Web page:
Air Travel, Colds, and Sinus Infections

Medical Author: Melissa Conrad Stoppler, MD
Medical Editor: Jay W. Marks, MD

People with severe colds and sinus infections know that air travel can be painful. During a flight, the air pressure in the sinuses (collections of air within the facial bones) and middle ear must equilibrate with the cabin pressure inside the airplane, which changes during ascent and descent. Certain infections and other conditions can cause blockage in the Eustachian tube (which connects the middle ear to the back of the nose and maintains equal air pressure on both sides of the eardrum) or in the sinus openings, and this restriction to the flow of air can prevent the equalization, or equilibration, of pressure and result in pain. Examples of conditions blocking the equilibration of air pressure in the ears or sinuses include congestion caused by colds or allergies, middle ear infections, and sinus infections.

Pain is not the only symptom that may occur when the Eustachian tube is blocked. The pressure changes inside the middle ear may sometimes lead to vertigo (a sense of "spinning"), tinnitus ("ringing" in the ears) or hearing loss. In severe cases, rupture of the tympanic membrane (eardrum) may occur.

Most doctors would agree that avoiding flying when you have an active sinus or ear infection is the best way to prevent pain and possible complications, but if flying is a necessity, decongestants can be used in an attempt to overcome some of the blockages to air circulation. Both systemic (taken orally) and topical (nose drops or nasal sprays) can be used to treat congestion. Over-the-counter pain relievers can also be used to help control discomfort.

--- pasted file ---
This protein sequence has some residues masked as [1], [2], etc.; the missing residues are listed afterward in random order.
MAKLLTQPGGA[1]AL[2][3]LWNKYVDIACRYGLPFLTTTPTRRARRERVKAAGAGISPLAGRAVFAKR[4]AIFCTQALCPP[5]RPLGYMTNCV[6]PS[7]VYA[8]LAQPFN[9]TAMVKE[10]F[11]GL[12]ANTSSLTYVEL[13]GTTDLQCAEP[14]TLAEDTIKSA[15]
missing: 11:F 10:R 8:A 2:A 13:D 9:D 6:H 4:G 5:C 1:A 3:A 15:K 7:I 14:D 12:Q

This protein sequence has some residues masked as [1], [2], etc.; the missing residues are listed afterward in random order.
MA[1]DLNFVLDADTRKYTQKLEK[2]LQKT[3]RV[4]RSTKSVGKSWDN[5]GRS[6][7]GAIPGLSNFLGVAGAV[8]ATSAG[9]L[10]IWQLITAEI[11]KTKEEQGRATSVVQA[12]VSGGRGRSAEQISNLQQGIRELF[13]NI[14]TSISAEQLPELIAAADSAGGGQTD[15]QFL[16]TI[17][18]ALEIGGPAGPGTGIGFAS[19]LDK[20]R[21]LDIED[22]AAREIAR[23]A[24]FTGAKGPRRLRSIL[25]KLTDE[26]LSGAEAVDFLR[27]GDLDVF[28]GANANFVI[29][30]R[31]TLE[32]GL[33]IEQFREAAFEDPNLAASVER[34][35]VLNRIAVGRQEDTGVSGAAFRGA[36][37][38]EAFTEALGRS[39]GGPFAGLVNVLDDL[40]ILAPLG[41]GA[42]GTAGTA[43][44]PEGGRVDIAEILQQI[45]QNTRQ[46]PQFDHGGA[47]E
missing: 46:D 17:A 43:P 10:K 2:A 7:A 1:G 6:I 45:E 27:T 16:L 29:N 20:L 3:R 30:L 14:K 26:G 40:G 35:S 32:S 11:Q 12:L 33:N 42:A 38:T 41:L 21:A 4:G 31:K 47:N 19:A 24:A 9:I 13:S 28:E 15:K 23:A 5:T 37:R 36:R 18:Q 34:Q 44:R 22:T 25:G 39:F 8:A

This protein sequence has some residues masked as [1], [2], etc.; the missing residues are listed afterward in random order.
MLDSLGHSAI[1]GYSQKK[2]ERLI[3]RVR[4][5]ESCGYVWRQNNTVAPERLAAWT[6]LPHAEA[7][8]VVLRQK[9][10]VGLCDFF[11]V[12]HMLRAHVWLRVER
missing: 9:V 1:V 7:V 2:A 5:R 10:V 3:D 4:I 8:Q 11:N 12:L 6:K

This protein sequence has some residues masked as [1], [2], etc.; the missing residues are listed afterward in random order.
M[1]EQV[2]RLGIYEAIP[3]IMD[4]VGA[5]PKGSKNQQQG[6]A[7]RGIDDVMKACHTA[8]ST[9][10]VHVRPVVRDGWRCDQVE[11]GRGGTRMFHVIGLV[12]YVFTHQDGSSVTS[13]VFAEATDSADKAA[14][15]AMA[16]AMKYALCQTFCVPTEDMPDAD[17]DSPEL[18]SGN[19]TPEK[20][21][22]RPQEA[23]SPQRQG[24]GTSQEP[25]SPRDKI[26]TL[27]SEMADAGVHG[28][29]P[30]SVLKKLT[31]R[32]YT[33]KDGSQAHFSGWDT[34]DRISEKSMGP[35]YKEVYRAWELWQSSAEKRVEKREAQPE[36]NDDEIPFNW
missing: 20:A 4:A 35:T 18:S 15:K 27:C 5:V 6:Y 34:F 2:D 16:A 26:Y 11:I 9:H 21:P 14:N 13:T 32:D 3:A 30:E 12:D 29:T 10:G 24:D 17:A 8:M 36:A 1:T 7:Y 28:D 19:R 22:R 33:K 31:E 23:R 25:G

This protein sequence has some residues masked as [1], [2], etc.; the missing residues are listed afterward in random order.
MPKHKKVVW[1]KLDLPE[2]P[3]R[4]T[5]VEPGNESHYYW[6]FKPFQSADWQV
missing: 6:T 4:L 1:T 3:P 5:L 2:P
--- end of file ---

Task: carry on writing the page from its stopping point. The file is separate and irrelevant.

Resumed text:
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While you're flying, chewing gum or swallowing frequently, particularly during ascent and descent, may provide some relief. Giving a bottle or pacifier to susceptible infants can also help prevent pain. You should also learn the technique known as a Valsalva maneuver, which equalizes air pressure within the ears. To perform the Valsalva maneuver, simply hold your nose closed and attempt to exhale with a closed mouth. You'll hear, and feel, a faint "popping" (or sometimes a high-pitched noise, if you're congested) in the ears when you do this successfully.

A product developed for Air Force pilots can also provide relief to those with blocked Eustachian tubes. Called "Ear Planes," these ear plugs protect the eardrum from rapid or large ambient changes in pressure by allowing the pressure changes to take place slowly through a passage in the ear plugs. This slowing of the rate of pressure change minimizes the difference in pressure across the ear drum.

If you have had tympanostomy tubes inserted in the eardrums because of chronic ear infections or congestion, these should prevent the symptoms from occurring. Tympanostomy tubes are most commonly used in the management of chronic ear effusions (accumulations of fluid) in infants and children, but some adults require placement of tympanostomy tubes.

Interestingly, changes in cabin air pressure can also cause toothache in people who have diseases of the dental pulp. This rare condition develops when a small pocket of air localized inside a diseased tooth is subjected to changes in the surrounding barometric pressure.

Fauci, Anthony S., et al. Harrison's Principles of Internal Medicine. 17th ed. United States: McGraw-Hill Professional, 2008.